Wholehearted: Ken Khoo, executive member of the Breast Cancer Foundation
Home is where the heart is—it’s also where Ken Khoo believes the value of giving back is instilled
Also pictured: The Macallan Double Cask 18 Years Old; the bar at The Macallan Boutique; wool-blend jacket and cotton-blend pants by Paul Smith
It’s almost immediately apparent whenever Ken Khoo steps into a room. His infectious laughter and warmth are a dead giveaway—an outward manifestation, perhaps, of a generous spirit of charity and compassion. An executive member of the Breast Cancer Foundation (BCF), Khoo engages actively in philanthropic endeavours, for the betterment of those around him. His source of joy, however, admittedly stems from moments in which his children emulate these same altruistic qualities, making past sacrifices and occasions of reprimanding worthwhile.
What kind of an impact are you trying to create in your capacity as executive member of the BCF?
My role in the BCF includes raising funds and awareness, such as through coming up with schemes that advocate the early detection of breast cancer. Recently, we held a golf fundraising event and opened a new Breast Cancer Centre in Sin Ming.
People often ask me, “You’re a man, so why does the issue of breast cancer matter to you?” But they need to understand that it’s not simply a ‘woman’s’ problem. According to the statistics, one in 13 women in Singapore will get breast cancer in their lifetime. That’s not a small number. If someone you know has breast cancer—it could be your wife, sister, mother, daughter or auntie etc.—you’re going to have to get involved. It’s important that the men in their lives function as pillars of support, so women diagnosed with breast cancer don’t have to face it alone.
Amidst your busy schedule, how do you maintain a healthy relationship with your children?
I have five kids in total (four boys and a girl) ranging from the ages of 17 to 29. As the kids have grown up, it’s been increasingly tough to get everyone together, especially since some of them are currently studying overseas. Still, I try to spend time with each of them, mostly going out for meals or playing golf, and flying out on weekends to see them.
What have your children taught you about yourself, and about life?
In the past, children were not allowed to talk back to their parents as a sign of respect—I’m old-fashioned in that regard. In the digital age, however, it’s often the other way around. When I tell my children something, they might turn around and say, “Dad, actually you’re wrong, because Google says… [this and that].” Of course, they do genuinely mean well. As a father, I would like to think that I’m always right, but I’ve learned to be more tolerant and accepting, in listening to what my children have to say.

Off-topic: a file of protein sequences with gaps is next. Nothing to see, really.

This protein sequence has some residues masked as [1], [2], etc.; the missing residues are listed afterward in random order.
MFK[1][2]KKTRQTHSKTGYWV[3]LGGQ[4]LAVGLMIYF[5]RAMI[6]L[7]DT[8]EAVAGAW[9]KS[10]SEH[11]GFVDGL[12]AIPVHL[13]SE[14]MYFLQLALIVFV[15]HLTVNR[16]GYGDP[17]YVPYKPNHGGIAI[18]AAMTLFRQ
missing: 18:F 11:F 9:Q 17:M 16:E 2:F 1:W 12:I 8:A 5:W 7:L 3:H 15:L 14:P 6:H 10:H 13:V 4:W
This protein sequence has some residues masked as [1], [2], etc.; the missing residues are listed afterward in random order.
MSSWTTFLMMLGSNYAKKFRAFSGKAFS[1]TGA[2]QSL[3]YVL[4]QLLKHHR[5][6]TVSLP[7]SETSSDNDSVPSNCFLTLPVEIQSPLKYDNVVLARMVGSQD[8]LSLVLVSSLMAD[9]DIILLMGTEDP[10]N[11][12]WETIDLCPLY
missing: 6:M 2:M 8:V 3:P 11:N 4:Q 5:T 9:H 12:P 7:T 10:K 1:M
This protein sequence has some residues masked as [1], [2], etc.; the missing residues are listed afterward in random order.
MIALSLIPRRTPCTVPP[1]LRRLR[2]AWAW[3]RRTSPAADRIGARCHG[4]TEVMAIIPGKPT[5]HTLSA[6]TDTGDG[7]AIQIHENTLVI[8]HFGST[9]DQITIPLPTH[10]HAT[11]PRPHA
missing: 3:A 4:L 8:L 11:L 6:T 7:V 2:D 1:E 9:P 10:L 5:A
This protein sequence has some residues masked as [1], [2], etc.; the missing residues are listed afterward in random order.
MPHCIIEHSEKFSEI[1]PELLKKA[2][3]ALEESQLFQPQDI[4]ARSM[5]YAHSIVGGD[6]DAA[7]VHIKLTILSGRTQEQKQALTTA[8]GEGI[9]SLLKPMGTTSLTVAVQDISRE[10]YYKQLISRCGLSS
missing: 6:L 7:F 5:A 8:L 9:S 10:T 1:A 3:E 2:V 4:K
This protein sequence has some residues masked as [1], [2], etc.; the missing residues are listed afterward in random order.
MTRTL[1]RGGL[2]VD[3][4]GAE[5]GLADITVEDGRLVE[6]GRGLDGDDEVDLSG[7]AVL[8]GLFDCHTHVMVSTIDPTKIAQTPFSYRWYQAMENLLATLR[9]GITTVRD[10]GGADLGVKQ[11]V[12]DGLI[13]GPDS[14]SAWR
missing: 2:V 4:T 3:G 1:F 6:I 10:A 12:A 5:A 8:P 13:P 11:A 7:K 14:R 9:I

Conversely, what values do you hope to impart to your children?
First and foremost, to instil harmony and unity within the family. It’s not uncommon—especially amongst larger families—to see underlying animosity breed into infighting. There will come a time my wife and I won’t be around, so all five of my kids will need to be able to look after and depend on each other.
Working with the BCF, I’ve actively shared with my kids about the philanthropic work I’m engaged in. I hope their upbringing translates into a keen understanding of the importance of giving back to society when we’re in a position to. Regardless of financial status or social background, they must treat others around them with equality and be eager to lend a helping hand.
The Macallan is available for purchase in Singapore at the brand’s boutique at Raffles Hotel Singapore. Refurbished last year, The Macallan Boutique features an archival gallery, whisky lounge, boutique and private salon. Guests can sample The Macallan’s award-winning whiskies, while admiring some of the most revered, limited-edition expressions the distillery has produced to-date. In collaboration with Raffles Hotel Singapore, The Macallan’s Private Dining Experience curates exclusive menus by the hotel’s acclaimed chefs, paired impeccably with its finest whiskies. Make reservations here.
Raffles Hotel Singapore
328 North Bridge Road
Tel: +65 8351 3449